UN investigators accuse Moscow of war crimes | War in Ukraine

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UN investigators accuse Moscow of war crimes | War in Ukraine

< p class="sc-v64krj-0 knjbxw">The UN has declared that war crimes have been committed in Ukraine based on evidence collected by its commission of inquiry.

Far from the usual cautious wording of the UN, investigators from the organization on Friday accused Moscow of having committed a “considerable number” of war crimes in four Ukrainian regions in the first weeks of the war. the Russian invasion.

On the other hand, they judged that it was too early to speak of crimes against humanity, contrary to what; say NGOs and Ukraine.

This UN Commission of Inquiry presented to the Human Rights Council the first conclusions of its investigation into serious human rights violations committed by Russian forces in the regions of kyiv, Cherniguiv, Kharkiv and Sumy, located in northern and northeastern Ukraine.

Investigators focused specifically on these four regions following a request to that effect made in May by the Council. Another resolution, passed in March by the Council, asks them to investigate across the country, and they are to release a comprehensive report on this in March 2023.

In the meantime, on the basis of the evidence collected by the Commission, it has concluded that war crimes have been committed in Ukraine, in these four regions, the chairman of the commission, Erik Mose, told the Council, listing Russian bombardments of civilian areas, numerous executions, torture and ill-treatment as well as sexual violence.

He told the media that investigations had shown a considerable number of war crimes committed by Russians, while only two cases of mistreatment of Russian soldiers by Ukrainian forces had been found so far during the period concerned.

There is a considerable difference between war crimes committed on a very large scale on the one hand, and on the other, two cases of mistreatment, added another investigator, Pablo de Greiff.

The UN has raised suspicions of war crimes, but we are the first UN fact-finding mission to find war crimes in these four regions, Mose said.

International Criminal Court prosecutor Karim Khan opened an investigation into alleged war crimes and crimes against humanity in Ukraine just days after the Russian invasion.

And the French ambassador Jérôme Bonnafont denounced Friday, before the Council, the Russian invasion which is accompanied in particular by murders, torture, forced deportations, all this being constitutive of as many war crimes and, perhaps – justice will decide – crimes against humanity.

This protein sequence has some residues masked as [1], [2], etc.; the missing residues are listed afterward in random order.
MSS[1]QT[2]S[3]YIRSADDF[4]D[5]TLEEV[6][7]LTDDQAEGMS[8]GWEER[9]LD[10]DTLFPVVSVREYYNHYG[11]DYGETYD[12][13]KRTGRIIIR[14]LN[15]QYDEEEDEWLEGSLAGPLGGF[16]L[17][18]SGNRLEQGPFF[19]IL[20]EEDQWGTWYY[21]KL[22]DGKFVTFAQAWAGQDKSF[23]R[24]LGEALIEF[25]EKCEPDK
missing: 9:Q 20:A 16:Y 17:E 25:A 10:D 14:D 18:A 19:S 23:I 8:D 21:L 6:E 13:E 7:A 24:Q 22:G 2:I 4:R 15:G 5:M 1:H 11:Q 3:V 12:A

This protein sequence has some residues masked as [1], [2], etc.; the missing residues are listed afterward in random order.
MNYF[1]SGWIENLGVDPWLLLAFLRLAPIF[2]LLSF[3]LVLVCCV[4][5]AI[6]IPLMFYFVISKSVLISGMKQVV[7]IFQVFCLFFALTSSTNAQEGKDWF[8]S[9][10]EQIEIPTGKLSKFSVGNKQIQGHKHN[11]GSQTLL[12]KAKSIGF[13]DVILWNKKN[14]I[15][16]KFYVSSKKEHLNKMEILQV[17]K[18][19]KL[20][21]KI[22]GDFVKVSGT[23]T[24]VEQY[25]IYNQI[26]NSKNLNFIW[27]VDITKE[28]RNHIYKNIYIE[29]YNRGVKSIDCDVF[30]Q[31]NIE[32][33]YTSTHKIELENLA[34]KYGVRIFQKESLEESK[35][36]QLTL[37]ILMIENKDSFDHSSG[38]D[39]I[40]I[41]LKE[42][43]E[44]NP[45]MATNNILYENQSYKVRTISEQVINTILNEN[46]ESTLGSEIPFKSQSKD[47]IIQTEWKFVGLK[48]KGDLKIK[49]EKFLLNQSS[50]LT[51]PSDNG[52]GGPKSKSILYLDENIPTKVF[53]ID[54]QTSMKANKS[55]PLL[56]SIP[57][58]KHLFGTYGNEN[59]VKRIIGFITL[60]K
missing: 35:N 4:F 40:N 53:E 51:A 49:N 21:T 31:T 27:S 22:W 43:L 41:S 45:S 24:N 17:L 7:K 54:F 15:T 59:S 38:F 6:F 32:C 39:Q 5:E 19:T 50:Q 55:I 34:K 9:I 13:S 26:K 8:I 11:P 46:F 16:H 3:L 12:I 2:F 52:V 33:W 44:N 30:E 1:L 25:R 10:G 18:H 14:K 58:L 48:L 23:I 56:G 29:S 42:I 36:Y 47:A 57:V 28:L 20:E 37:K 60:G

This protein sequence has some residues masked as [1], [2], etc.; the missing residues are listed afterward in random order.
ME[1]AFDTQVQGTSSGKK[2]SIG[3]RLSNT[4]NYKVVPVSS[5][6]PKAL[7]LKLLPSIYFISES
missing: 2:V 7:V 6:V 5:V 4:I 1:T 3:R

But so far we haven't found any crimes against humanity, Mose said. We will continue our investigations. It's a general strategy of this committee to say what we believe in, and at this point, that's where we are.

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The commission was launched in March by the Human Rights Council, at the request of Kyiv. The Council subsequently approved a new resolution in May calling on the commission to specifically investigate violations by Russian troops in the Kyiv, Cherniguiv, Kharkiv and Sumy regions.

During the investigations in these four regions, the commission visited 27 cities and towns and interviewed more than 150 victims and witnesses, Mose explained.

We were struck by the large number of executions in the regions we visited. The Commission is currently investigating these deaths in 16 cities and locations. We have received credible allegations regarding many other cases of executions, which we are in the process of documenting, he said.

The bodies found share common characteristics of having visible signs of executions, such as hands tied behind their backs, gunshot wounds to the head, or slit throats.< /p>

Mr. Mose also denounced Russia's use of explosive weapons with a wide area impact on civilian areas.

In addition, the witnesses, he said, provided consistent accounts of ill-treatment and torture, which took place during their unlawful detention.

Some of the victims reported that after initial detention by Russian forces in Ukraine, they were transferred to Russia and held for weeks in prisons.

Interlocutors described beatings, electric shocks and forced nudity, as well as other types of violations in these places of detention, underlined Mr. Mose, who also notes that after being transferred in custody in Russia, some victims are said to have disappeared.

Cases of sexual violence have also been reported to UN investigators. In some cases, relatives were coerced into witnessing these crimes.

In the cases investigated by the commission, the age of the victims of violence sexual or gender-based violence ranged from 4 to 82 years old.

The commission also documented cases where children were raped, tortured and unlawfully confined. Children have also been killed and injured in indiscriminate explosive weapon attacks, Mose said.

He also briefly indicated that the commission had to deal with two cases of mistreatment of Russian soldiers by Ukrainian forces.

Although few in number, these cases continue to be the subject of our attention, he assured.

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